Pruitt changes gears

Springdale Har-Ber two-sport star Houston Pruitt (6-0, 184) thought he had the recruiting game figured out. That was until a baseball scholarship offer by the Razorbacks.

Admittedly, the recruiting trail has been a roller coaster ride full of twists and turns for Springdale Har-Ber's Houston Pruitt.

Monday the two-sport star had one more twist that might ultimately be one of fate. Already holding football scholarship offers from Tulsa and Louisiana-Monroe, Pruitt (6-0, 184, 4.53) picked up a baseball offer from the University of Arkansas.

"(Pitching) Coach Dave Jorn called and offered me and I was thrilled. It was amazing," Pruitt said. "I was definitely leaning toward football. Now I'm leaning a lot more toward baseball. I'm keeping my options open to see how this plays out but right now it's a lot more toward baseball."

With a 92 MPH fastball, Pruitt has known he had major league talent on the diamond, but his first passion of football had seemingly been his collegiate sport of choice. However, his love for the Razorbacks – a program coming off an extended stay at the College World Series – could ultimately end up playing a major role in his final decision, which he said could come in the next "week to three weeks."

"It's definitely a blessing because they're a great team and were one of the best teams in the nation," said Pruitt, who went 2-1 with three saves as a junior. "They'll definitely be back in Omaha real soon – if not next year. It's an elite program.

"I love the game and have people around me telling me that I throw hard enough I can play D-1. I'd love to go somewhere to try and play football and baseball. The thing is I've been invited to pro baseball camps and baseball can take me a lot further than football. Baseball has been my main focus this summer."

As a junior, Pruitt starred both on the mound and at the plate for the Wildcats. He recorded a 2.45 ERA and struck out 20 batters as a pitcher and batted .462 with six home runs and 20 stolen bases as a center fielder.

Pruitt, who recorded 96 tackles and four interceptions on the gridiron as a junior, said the chance of playing two sports in college isn't likely. That hasn't stopped the safety on the football field from pulling double-duty this summer.

As part of the Wildcat football team, Pruitt has already been to a pair of 7-on-7 tournaments with three more scheduled, including next week at Shiloh Christian in Springdale and culminating in the National Select 7-on-7 Championships in Hoover, Ala., later this month, where Har-Ber is the defending champion.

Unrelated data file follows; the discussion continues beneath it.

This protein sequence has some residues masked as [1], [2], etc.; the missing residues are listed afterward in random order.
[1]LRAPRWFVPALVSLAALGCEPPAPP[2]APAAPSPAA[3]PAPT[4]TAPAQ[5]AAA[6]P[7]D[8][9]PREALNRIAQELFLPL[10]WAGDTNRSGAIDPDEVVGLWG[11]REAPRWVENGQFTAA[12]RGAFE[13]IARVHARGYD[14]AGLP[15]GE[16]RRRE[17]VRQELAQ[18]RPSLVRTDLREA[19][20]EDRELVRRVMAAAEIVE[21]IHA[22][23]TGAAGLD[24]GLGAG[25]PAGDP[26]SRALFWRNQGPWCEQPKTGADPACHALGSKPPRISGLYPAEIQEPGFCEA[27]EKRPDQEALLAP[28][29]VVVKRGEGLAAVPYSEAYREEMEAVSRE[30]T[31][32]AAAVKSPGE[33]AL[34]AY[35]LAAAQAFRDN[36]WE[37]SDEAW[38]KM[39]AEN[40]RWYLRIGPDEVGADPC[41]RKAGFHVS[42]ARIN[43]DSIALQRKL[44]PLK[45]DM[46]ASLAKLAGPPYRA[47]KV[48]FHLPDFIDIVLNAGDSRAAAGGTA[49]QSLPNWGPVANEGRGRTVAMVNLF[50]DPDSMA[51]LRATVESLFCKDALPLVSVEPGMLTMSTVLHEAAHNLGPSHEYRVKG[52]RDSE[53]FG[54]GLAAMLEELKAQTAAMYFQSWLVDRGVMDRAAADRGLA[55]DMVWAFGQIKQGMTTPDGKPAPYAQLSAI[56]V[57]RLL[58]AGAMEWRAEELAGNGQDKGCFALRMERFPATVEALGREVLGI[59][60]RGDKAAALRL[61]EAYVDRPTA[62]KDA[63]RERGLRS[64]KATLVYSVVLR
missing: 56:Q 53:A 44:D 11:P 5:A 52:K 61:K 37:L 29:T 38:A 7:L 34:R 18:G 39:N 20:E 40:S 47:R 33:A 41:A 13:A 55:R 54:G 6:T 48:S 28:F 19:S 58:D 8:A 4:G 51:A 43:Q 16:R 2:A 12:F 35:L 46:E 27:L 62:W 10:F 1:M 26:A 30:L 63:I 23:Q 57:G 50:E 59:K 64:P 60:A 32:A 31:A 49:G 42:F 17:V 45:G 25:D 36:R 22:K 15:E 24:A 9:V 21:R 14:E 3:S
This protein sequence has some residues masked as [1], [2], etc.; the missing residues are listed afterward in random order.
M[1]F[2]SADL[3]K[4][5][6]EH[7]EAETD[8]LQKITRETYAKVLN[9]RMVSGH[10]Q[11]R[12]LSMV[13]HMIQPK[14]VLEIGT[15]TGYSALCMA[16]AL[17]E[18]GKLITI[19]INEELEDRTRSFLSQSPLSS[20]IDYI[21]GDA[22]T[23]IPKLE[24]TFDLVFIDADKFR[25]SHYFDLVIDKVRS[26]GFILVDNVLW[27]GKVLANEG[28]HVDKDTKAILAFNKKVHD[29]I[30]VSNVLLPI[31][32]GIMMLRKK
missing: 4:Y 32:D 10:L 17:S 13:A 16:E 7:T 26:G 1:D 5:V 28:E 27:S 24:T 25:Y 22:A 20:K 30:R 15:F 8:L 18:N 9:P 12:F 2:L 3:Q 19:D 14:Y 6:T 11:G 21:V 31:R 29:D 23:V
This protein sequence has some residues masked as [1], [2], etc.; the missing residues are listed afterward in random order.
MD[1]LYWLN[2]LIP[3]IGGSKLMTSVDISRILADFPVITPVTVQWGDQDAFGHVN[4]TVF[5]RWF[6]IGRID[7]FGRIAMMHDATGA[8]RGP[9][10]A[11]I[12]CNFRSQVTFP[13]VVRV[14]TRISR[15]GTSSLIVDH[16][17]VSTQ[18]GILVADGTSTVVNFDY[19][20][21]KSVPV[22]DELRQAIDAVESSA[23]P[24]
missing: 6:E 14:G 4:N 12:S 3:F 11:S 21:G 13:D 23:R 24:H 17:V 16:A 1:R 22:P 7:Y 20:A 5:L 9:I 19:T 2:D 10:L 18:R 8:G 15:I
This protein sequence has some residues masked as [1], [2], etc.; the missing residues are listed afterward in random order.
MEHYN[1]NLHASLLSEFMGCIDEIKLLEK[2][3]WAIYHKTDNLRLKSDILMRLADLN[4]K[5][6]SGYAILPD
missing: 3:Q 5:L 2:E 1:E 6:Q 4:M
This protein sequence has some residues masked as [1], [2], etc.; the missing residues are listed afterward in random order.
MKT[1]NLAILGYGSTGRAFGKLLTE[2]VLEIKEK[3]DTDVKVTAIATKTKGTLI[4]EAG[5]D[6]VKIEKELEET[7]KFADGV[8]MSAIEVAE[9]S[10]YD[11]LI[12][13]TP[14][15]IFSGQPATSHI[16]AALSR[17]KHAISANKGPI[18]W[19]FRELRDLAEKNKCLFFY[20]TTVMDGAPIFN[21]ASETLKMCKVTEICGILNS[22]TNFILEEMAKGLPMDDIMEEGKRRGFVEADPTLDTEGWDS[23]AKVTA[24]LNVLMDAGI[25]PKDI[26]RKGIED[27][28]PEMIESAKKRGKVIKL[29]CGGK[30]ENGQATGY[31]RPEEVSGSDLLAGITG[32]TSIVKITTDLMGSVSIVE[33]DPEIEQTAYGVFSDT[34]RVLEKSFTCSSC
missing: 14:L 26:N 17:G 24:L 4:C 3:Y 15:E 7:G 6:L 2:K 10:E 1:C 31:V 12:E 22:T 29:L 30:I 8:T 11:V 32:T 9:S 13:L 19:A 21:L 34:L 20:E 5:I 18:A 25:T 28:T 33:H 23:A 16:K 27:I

On the diamond Pruitt attended a pro prospect camp in Jackson, Miss., last month and will head to another at Kauffman Stadium in Kansas City on July 27. Har-Ber football coach Chris Wood said it has been exciting to watch Pruitt excel in both sports.

"Any time you get an opportunity to further your career and then get school paid for is huge, whether it be football, baseball – whatever the sport is," said Wood of Pruitt, who will also play some quarterback out of the Wildcat formation in the fall. "Fortunately for Houston he's blessed to be talented in two sports.

"He's worked hard in both, he's committed to both and just from my standpoint as a coach that has been part of his life for three years, I'm so excited for him that Arkansas has offered. You're talking about the SEC and a school that has come off a College World Series appearance, playing the best baseball in the country. I'm excited because it's right here in the backyard."

Playing both sports has also helped in conditioning for a young man that has recorded a 260-pound bench press and 375-pound squat.

"My sophomore year I weighed about 165 pounds and put on about 10 pounds and my fastball went from 90 to 91 last year," Pruitt said. "Then I put on about five more pounds and my fastball hit 92. Football has probably helped me out with that."

Wood said the dual sports will help Pruitt at the next level, regardless of sport.

"Strength and weight training programs are vital for anyone trying to play at the next level," Wood said. "It prevents injuries, just being able to maintain strength and his body won't wear down and allows him to double-dip in two sports. From a safety deal, it keeps him healthy and makes his body more used to being on two tracks of athletics."

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